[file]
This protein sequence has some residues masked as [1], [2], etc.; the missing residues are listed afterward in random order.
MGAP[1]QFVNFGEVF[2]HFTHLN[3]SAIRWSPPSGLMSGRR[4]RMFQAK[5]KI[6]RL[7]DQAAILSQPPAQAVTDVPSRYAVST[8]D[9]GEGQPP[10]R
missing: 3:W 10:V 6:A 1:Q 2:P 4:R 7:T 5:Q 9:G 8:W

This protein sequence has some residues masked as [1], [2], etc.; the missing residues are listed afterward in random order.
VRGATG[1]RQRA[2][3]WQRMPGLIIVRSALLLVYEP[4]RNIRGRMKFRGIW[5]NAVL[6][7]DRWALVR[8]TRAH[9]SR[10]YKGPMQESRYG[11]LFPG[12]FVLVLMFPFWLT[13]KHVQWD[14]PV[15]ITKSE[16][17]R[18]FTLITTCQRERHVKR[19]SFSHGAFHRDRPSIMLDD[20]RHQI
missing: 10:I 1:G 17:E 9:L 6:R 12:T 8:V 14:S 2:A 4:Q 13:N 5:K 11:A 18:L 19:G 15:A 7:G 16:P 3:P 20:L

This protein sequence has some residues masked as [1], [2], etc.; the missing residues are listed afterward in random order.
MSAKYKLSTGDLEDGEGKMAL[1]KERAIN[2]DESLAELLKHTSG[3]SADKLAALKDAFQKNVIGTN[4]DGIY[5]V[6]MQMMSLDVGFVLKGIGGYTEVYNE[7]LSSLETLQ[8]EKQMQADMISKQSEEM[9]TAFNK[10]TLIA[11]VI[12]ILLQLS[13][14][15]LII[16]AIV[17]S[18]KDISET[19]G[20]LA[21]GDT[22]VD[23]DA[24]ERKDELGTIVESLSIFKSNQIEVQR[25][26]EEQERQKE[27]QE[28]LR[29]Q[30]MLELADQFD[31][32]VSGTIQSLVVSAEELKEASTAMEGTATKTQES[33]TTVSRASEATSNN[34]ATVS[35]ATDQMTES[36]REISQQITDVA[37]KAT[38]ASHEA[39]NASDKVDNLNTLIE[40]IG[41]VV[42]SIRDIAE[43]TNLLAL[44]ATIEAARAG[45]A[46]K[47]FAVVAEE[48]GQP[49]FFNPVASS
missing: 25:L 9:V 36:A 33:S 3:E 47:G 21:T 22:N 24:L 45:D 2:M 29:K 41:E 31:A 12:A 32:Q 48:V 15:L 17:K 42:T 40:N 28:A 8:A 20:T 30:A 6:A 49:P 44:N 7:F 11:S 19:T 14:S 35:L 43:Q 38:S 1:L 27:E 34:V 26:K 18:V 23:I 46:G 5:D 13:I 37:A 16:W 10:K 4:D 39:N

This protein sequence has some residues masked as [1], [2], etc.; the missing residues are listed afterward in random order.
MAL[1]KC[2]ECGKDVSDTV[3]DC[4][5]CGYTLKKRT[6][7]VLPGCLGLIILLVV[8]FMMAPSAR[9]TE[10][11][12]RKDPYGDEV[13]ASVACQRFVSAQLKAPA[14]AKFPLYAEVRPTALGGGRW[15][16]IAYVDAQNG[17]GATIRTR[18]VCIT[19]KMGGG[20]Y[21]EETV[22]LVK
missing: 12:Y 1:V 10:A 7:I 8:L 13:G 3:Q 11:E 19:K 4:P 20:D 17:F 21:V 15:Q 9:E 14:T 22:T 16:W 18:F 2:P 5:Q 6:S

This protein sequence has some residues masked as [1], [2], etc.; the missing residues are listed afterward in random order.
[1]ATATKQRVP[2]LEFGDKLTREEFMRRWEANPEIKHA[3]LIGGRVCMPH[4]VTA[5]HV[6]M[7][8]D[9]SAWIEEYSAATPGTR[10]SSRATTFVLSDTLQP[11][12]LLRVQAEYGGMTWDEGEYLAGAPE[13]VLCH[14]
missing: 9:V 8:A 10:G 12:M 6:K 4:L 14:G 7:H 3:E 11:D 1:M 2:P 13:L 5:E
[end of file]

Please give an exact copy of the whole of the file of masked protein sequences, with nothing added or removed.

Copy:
This protein sequence has some residues masked as [1], [2], etc.; the missing residues are listed afterward in random order.
MGAP[1]QFVNFGEVF[2]HFTHLN[3]SAIRWSPPSGLMSGRR[4]RMFQAK[5]KI[6]RL[7]DQAAILSQPPAQAVTDVPSRYAVST[8]D[9]GEGQPP[10]R
missing: 3:W 10:V 6:A 1:Q 2:P 4:R 7:T 5:Q 9:G 8:W

This protein sequence has some residues masked as [1], [2], etc.; the missing residues are listed afterward in random order.
VRGATG[1]RQRA[2][3]WQRMPGLIIVRSALLLVYEP[4]RNIRGRMKFRGIW[5]NAVL[6][7]DRWALVR[8]TRAH[9]SR[10]YKGPMQESRYG[11]LFPG[12]FVLVLMFPFWLT[13]KHVQWD[14]PV[15]ITKSE[16][17]R[18]FTLITTCQRERHVKR[19]SFSHGAFHRDRPSIMLDD[20]RHQI
missing: 10:I 1:G 17:E 9:L 6:R 12:T 8:V 14:S 2:A 4:Q 13:N 5:K 11:A 18:L 19:G 15:A 7:G 16:P 3:P 20:L

This protein sequence has some residues masked as [1], [2], etc.; the missing residues are listed afterward in random order.
MSAKYKLSTGDLEDGEGKMAL[1]KERAIN[2]DESLAELLKHTSG[3]SADKLAALKDAFQKNVIGTN[4]DGIY[5]V[6]MQMMSLDVGFVLKGIGGYTEVYNE[7]LSSLETLQ[8]EKQMQADMISKQSEEM[9]TAFNK[10]TLIA[11]VI[12]ILLQLS[13][14][15]LII[16]AIV[17]S[18]KDISET[19]G[20]LA[21]GDT[22]VD[23]DA[24]ERKDELGTIVESLSIFKSNQIEVQR[25][26]EEQERQKE[27]QE[28]LR[29]Q[30]MLELADQFD[31][32]VSGTIQSLVVSAEELKEASTAMEGTATKTQES[33]TTVSRASEATSNN[34]ATVS[35]ATDQMTES[36]REISQQITDVA[37]KAT[38]ASHEA[39]NASDKVDNLNTLIE[40]IG[41]VV[42]SIRDIAE[43]TNLLAL[44]ATIEAARAG[45]A[46]K[47]FAVVAEE[48]GQP[49]FFNPVASS
missing: 25:L 9:V 36:A 33:S 3:E 47:G 21:T 22:N 24:L 45:D 2:M 29:K 41:E 31:A 12:A 32:Q 48:V 15:L 17:K 42:T 40:N 28:A 8:A 20:T 30:A 6:A 49:P 44:N 7:F 11:S 19:T 14:S 35:L 43:Q 38:S 1:L 27:E 34:V 26:K 18:V 23:I 46:G 5:D 13:I 37:A 16:W 10:K 4:D 39:N

This protein sequence has some residues masked as [1], [2], etc.; the missing residues are listed afterward in random order.
MAL[1]KC[2]ECGKDVSDTV[3]DC[4][5]CGYTLKKRT[6][7]VLPGCLGLIILLVV[8]FMMAPSAR[9]TE[10][11][12]RKDPYGDEV[13]ASVACQRFVSAQLKAPA[14]AKFPLYAEVRPTALGGGRW[15][16]IAYVDAQNG[17]GATIRTR[18]VCIT[19]KMGGG[20]Y[21]EETV[22]LVK
missing: 12:Y 1:V 10:A 7:I 8:L 13:G 3:Q 11:E 19:K 4:P 20:D 17:F 21:V 15:Q 9:E 14:T 22:T 16:W 18:F 2:P 5:Q 6:S

This protein sequence has some residues masked as [1], [2], etc.; the missing residues are listed afterward in random order.
[1]ATATKQRVP[2]LEFGDKLTREEFMRRWEANPEIKHA[3]LIGGRVCMPH[4]VTA[5]HV[6]M[7][8]D[9]SAWIEEYSAATPGTR[10]SSRATTFVLSDTLQP[11][12]LLRVQAEYGGMTWDEGEYLAGAPE[13]VLCH[14]
missing: 9:V 8:A 10:G 12:M 6:K 4:L 14:G 7:H 3:E 11:D 1:M 2:P 13:L 5:E